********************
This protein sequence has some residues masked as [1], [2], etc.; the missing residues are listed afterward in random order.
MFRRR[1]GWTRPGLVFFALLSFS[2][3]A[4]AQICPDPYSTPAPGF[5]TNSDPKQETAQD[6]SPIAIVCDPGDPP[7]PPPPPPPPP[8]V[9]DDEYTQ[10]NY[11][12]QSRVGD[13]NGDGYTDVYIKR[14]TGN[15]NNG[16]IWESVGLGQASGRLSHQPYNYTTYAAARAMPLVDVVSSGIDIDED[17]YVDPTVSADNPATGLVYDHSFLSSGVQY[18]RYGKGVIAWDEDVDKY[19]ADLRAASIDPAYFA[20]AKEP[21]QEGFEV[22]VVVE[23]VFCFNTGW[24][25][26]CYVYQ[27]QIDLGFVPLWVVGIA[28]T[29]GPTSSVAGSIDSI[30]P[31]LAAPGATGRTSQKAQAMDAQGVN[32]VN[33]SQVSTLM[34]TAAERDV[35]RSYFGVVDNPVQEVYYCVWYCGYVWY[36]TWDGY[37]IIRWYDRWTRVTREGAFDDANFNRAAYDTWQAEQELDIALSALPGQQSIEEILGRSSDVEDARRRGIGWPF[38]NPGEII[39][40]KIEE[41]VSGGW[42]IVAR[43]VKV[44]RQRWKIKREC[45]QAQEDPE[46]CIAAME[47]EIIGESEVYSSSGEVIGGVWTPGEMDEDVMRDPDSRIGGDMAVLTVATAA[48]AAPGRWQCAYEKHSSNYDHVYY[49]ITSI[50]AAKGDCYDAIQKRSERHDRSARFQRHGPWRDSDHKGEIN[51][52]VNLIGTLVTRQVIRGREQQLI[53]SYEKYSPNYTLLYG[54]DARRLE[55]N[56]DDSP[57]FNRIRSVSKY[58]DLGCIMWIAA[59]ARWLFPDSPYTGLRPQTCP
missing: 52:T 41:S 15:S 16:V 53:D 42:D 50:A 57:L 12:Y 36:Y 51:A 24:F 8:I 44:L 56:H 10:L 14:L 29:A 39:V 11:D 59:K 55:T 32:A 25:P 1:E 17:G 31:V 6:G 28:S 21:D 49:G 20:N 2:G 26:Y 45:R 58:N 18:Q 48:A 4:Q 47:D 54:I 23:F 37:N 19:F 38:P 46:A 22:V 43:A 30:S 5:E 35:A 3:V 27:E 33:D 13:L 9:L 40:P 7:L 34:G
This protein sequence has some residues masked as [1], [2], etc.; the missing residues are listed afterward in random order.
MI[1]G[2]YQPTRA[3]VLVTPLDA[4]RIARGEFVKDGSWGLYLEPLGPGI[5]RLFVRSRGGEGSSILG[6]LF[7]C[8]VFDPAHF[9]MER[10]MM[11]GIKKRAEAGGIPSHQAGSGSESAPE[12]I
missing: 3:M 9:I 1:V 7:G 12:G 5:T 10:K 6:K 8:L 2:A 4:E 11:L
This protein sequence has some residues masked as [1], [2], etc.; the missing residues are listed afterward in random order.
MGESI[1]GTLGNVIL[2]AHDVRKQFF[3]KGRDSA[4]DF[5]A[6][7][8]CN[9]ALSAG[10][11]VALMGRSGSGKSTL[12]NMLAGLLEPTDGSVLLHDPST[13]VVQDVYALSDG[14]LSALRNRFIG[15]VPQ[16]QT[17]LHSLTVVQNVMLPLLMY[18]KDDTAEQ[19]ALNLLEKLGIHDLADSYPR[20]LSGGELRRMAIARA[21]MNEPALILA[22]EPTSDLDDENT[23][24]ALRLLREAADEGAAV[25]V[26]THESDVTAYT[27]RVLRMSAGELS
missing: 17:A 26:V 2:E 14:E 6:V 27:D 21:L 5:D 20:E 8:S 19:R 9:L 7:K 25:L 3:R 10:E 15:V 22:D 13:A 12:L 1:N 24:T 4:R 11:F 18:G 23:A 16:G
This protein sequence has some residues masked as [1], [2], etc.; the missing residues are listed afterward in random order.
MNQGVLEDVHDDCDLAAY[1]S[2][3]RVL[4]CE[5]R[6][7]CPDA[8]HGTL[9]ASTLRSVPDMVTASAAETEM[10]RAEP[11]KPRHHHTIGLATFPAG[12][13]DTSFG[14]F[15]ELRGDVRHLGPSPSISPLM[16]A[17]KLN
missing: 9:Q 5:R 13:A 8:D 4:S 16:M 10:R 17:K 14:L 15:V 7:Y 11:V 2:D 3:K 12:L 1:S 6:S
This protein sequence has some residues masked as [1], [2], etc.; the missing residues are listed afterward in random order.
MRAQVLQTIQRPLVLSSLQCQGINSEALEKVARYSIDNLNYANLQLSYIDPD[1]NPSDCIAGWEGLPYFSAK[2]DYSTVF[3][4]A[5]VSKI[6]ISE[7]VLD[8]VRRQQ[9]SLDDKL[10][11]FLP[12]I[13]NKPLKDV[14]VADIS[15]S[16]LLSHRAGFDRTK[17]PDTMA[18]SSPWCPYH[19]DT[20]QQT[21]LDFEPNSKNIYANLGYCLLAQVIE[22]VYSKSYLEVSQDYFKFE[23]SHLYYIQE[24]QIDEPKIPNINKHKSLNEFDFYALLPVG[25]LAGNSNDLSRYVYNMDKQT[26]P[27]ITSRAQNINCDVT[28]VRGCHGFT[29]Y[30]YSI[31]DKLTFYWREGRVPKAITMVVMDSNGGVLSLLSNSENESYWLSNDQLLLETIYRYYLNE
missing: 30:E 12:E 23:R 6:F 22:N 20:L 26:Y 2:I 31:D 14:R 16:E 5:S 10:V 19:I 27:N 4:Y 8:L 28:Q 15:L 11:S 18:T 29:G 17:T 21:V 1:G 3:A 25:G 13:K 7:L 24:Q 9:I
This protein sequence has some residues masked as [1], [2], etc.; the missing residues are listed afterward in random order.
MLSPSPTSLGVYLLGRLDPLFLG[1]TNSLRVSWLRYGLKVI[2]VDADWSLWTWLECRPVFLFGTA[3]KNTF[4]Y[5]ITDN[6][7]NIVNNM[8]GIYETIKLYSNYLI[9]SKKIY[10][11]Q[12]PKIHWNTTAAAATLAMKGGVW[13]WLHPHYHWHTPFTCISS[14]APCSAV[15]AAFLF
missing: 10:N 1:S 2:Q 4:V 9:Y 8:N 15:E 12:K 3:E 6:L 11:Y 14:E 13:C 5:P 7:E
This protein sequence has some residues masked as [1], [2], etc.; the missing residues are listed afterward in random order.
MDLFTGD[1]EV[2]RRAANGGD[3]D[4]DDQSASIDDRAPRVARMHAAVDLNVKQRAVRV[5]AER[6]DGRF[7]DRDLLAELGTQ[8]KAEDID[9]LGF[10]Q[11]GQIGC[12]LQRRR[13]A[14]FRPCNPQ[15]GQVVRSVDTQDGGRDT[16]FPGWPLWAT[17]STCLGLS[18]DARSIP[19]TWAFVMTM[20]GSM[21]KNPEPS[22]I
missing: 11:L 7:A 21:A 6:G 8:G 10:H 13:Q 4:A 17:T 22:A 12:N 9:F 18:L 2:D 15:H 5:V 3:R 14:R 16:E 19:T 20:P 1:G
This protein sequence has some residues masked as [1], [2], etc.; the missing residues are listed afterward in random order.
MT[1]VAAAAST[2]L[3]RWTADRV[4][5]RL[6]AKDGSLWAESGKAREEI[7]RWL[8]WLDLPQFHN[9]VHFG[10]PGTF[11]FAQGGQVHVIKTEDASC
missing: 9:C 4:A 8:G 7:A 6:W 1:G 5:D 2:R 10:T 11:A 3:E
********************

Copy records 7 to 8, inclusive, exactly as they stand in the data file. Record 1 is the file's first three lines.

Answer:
This protein sequence has some residues masked as [1], [2], etc.; the missing residues are listed afterward in random order.
MDLFTGD[1]EV[2]RRAANGGD[3]D[4]DDQSASIDDRAPRVARMHAAVDLNVKQRAVRV[5]AER[6]DGRF[7]DRDLLAELGTQ[8]KAEDID[9]LGF[10]Q[11]GQIGC[12]LQRRR[13]A[14]FRPCNPQ[15]GQVVRSVDTQDGGRDT[16]FPGWPLWAT[17]STCLGLS[18]DARSIP[19]TWAFVMTM[20]GSM[21]KNPEPS[22]I
missing: 11:L 7:A 21:A 6:G 8:G 10:H 13:Q 4:A 17:T 22:A 12:N 9:F 18:L 2:D 15:H 5:V 3:R 14:R 16:E 19:T 20:P 1:G
This protein sequence has some residues masked as [1], [2], etc.; the missing residues are listed afterward in random order.
MT[1]VAAAAST[2]L[3]RWTADRV[4][5]RL[6]AKDGSLWAESGKAREEI[7]RWL[8]WLDLPQFHN[9]VHFG[10]PGTF[11]FAQGGQVHVIKTEDASC
missing: 9:C 4:A 8:G 7:A 6:W 1:G 5:D 2:R 10:T 11:A 3:E